A trip "doon the watter" – aka the River Clyde – on a paddle steamer to Helensburgh, Gourock, Largs, Rothesay, Millport and Dunoon was once the highlight of the year for many Glaswegians of yore.

The advent of mass-market tourism and cheap plane travel put paid to the popularity of these homespun holiday destinations, but today with rising fuel costs and a growing awareness of reducing our collective carbon footprint, the Costa Clyde is back on business.

Having both spent time in Dunoon recently for work, we decided to take an overnight mini-break from our respective homes to the north of Glasgow to the Cowal Peninsula.

The offering for tourists is changing in and around the area and no more so than on the actual water. We started off by taking the ferry from Gourock; a short hop over the water to Dunoon.

From the Western Ferries terminal, we drove straight to the nearby Holy Loch Marina where Jason Coles has been running his boat tour business, Wreckspeditions, for the last five years. For the next couple of hours, we enjoyed our very own private Doon the Watter tour, with Jason at the helm.

The weather was fair as we donned our lifejackets and took off around Dunoon’s beautiful coastline. We had already seen a pod of porpoises chasing the Western Ferry out of Gourock, so that box had already been ticked.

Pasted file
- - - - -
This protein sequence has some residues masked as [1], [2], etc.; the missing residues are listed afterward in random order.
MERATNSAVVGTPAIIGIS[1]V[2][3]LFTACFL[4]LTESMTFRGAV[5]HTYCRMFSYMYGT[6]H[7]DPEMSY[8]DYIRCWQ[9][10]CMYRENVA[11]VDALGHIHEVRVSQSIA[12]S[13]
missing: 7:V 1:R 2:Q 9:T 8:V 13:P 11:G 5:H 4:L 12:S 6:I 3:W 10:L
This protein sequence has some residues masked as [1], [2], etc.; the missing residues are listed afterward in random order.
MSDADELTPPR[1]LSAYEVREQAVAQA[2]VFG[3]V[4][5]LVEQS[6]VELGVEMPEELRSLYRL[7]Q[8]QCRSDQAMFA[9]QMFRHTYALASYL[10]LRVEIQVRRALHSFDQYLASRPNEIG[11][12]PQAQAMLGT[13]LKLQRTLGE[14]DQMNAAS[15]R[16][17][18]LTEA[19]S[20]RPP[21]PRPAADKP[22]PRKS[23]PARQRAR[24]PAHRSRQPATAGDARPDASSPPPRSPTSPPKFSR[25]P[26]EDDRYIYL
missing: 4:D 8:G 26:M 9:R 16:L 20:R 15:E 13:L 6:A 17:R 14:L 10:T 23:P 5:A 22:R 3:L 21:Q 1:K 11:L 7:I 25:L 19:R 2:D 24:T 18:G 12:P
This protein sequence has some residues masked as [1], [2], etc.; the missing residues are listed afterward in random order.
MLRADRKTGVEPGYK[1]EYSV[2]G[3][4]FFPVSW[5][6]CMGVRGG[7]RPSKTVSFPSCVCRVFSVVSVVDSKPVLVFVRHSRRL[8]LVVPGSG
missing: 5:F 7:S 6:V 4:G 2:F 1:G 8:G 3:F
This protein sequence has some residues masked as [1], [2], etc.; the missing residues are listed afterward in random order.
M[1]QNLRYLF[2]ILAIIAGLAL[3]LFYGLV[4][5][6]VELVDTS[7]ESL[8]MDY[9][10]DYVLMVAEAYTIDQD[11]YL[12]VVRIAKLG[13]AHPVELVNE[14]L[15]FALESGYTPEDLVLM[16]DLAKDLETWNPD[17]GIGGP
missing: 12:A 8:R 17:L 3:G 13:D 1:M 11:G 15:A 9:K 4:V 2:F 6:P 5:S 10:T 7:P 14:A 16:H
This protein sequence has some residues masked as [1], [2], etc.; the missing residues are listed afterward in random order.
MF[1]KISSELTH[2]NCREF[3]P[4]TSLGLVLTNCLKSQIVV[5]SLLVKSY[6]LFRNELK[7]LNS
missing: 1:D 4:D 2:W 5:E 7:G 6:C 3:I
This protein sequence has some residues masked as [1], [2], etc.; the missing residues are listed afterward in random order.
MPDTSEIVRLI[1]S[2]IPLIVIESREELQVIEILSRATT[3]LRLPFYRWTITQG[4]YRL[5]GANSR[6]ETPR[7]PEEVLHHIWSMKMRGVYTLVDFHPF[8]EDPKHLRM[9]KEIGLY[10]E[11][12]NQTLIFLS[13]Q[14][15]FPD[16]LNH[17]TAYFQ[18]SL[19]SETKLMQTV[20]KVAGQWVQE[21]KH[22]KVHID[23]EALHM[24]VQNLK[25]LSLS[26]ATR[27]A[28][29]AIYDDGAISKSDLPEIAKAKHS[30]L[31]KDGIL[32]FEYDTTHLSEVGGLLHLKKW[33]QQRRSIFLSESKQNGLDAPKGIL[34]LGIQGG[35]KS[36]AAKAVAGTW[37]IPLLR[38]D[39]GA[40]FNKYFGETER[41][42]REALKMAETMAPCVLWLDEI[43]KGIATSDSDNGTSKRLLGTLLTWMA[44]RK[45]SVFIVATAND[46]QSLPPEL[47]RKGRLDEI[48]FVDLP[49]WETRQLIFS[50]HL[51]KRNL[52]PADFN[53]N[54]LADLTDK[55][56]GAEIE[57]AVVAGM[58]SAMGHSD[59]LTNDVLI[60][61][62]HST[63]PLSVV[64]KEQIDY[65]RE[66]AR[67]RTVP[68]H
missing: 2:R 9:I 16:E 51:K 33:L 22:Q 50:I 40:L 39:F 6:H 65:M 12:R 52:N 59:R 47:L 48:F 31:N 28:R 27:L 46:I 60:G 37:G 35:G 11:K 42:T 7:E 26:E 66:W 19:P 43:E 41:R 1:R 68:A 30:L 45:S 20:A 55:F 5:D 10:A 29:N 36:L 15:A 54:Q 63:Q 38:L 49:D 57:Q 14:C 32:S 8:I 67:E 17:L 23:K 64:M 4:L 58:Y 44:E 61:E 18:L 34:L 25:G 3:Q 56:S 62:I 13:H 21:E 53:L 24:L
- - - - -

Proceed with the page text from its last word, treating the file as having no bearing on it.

As we sped up and slowed down around the Gantocks beacon, Dunoon's poor old pier and West Bay, Jason told us stories about the recent history of the area. It was a reminder of the heyday of this area as a busy working bay as well as a tourist destination.

Our skipper's enthusiasm for the area was infectious and a highlight was looking on as the majestic PS Waverley, last seagoing passenger-carrying paddle steamer in the world, glided serenely past on its way out of Dunoon pier, its famous red, white and black funnels glistening in the sunlight.

A trip Doon the Watter doesn't get any better than that… especially when it's followed up by an overnight stay at a cosy loch-side tavern.

The 16th century Whistlefield Inn, a 20 minute drive from the marina towards Strachur, instantly appealed to us both as it effortlessly combines history and comfort. This family run hotel and restaurant exudes a homely yet stylish Scottish ambience.

Originally, we intended to drive the 12 miles back into Dunoon for dinner, but as soon as Jill clapped eyes on the Whistlefield menu and made herself comfortable with a glass of Sauvignon and a bag of ready salted crisps at a table outside overlooking Loch Eck, the plan was abandoned. Instead, we sat outside lapping up the sun and chatting to fellow guests.

The menu is hearty and caters to all sorts of tastes. Main courses hover around the £10-£12 price point and we both opted for fish cakes, which were delicious. Afterwards, there was plenty of space to chill out and enjoy a chat with co-owner Lisa.

It’s true that people help make places. Our stay was rounded off next morning, when Lisa and her little girl offered to take us on a short walk up the hill behind the Inn to a viewpoint with stunning vistas up to the hill and glens either side of Loch Eck.

Back on the road again, we set off for nearby Benmore Botanic Garden, north of Dunoon.

The 120-acre Garden takes its name from the mountain, Ben More. It is home to a world-famous collection of plants ranging from the Himalayas, China and Japan to North and South America.